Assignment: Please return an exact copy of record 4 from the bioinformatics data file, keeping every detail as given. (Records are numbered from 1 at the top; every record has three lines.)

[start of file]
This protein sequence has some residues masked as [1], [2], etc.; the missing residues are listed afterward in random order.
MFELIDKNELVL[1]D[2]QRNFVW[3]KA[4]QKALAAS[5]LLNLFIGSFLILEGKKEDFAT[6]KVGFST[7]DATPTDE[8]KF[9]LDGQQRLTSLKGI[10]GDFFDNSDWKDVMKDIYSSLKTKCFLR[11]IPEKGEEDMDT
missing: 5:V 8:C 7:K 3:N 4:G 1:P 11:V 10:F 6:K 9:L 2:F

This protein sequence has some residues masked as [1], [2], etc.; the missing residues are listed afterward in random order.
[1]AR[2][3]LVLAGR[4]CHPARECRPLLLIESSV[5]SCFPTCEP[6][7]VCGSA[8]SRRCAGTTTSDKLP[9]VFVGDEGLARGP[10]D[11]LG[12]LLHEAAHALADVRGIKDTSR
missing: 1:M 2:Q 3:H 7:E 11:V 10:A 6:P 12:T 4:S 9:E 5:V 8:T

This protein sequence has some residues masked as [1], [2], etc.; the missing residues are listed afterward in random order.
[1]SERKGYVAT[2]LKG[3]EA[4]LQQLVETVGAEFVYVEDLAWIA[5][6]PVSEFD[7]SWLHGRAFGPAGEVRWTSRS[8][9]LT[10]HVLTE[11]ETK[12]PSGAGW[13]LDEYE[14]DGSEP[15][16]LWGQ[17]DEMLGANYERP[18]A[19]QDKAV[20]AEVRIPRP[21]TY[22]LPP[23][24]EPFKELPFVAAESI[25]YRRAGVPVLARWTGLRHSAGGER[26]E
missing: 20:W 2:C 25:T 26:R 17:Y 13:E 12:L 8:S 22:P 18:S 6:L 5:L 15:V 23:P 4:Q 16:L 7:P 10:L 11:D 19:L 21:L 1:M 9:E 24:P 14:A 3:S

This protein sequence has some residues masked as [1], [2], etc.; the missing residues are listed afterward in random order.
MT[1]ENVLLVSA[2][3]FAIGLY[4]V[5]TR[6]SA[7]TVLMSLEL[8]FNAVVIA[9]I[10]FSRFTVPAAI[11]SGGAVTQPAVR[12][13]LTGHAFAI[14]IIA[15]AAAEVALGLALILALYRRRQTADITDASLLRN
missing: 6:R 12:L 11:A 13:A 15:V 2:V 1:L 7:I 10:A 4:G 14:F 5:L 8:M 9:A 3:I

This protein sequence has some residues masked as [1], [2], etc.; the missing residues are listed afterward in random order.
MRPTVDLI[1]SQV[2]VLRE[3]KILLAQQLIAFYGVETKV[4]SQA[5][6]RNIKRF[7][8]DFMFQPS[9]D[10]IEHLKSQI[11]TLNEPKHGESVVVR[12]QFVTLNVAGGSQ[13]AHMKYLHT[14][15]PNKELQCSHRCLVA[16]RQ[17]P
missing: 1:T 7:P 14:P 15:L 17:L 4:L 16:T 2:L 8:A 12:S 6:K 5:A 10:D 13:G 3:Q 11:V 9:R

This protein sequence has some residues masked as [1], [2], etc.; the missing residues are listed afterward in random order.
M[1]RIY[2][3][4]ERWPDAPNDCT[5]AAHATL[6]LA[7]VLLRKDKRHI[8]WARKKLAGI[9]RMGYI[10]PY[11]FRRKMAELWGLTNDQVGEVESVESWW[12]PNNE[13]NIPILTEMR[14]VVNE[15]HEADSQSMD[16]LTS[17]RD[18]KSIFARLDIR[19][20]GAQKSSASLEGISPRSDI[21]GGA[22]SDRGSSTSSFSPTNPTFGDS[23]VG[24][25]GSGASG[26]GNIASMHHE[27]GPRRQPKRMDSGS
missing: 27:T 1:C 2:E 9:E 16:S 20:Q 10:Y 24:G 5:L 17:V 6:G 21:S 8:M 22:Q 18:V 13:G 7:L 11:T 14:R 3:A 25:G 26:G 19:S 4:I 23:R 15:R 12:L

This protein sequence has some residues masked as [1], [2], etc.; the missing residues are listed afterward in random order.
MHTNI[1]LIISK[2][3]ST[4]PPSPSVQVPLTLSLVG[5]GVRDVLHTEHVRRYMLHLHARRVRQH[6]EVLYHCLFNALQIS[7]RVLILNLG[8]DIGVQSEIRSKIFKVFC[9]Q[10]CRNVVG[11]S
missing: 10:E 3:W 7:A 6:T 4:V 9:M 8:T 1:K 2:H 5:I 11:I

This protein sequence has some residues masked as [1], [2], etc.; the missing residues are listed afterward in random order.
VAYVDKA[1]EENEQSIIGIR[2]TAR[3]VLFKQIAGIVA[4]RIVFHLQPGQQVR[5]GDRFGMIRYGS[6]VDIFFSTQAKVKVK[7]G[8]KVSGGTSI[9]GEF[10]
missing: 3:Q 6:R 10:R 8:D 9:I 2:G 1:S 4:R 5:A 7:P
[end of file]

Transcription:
This protein sequence has some residues masked as [1], [2], etc.; the missing residues are listed afterward in random order.
MT[1]ENVLLVSA[2][3]FAIGLY[4]V[5]TR[6]SA[7]TVLMSLEL[8]FNAVVIA[9]I[10]FSRFTVPAAI[11]SGGAVTQPAVR[12][13]LTGHAFAI[14]IIA[15]AAAEVALGLALILALYRRRQTADITDASLLRN
missing: 6:R 12:L 11:A 13:A 15:V 2:V 1:L 7:I 10:A 4:G 14:F 5:L 8:M 9:A 3:I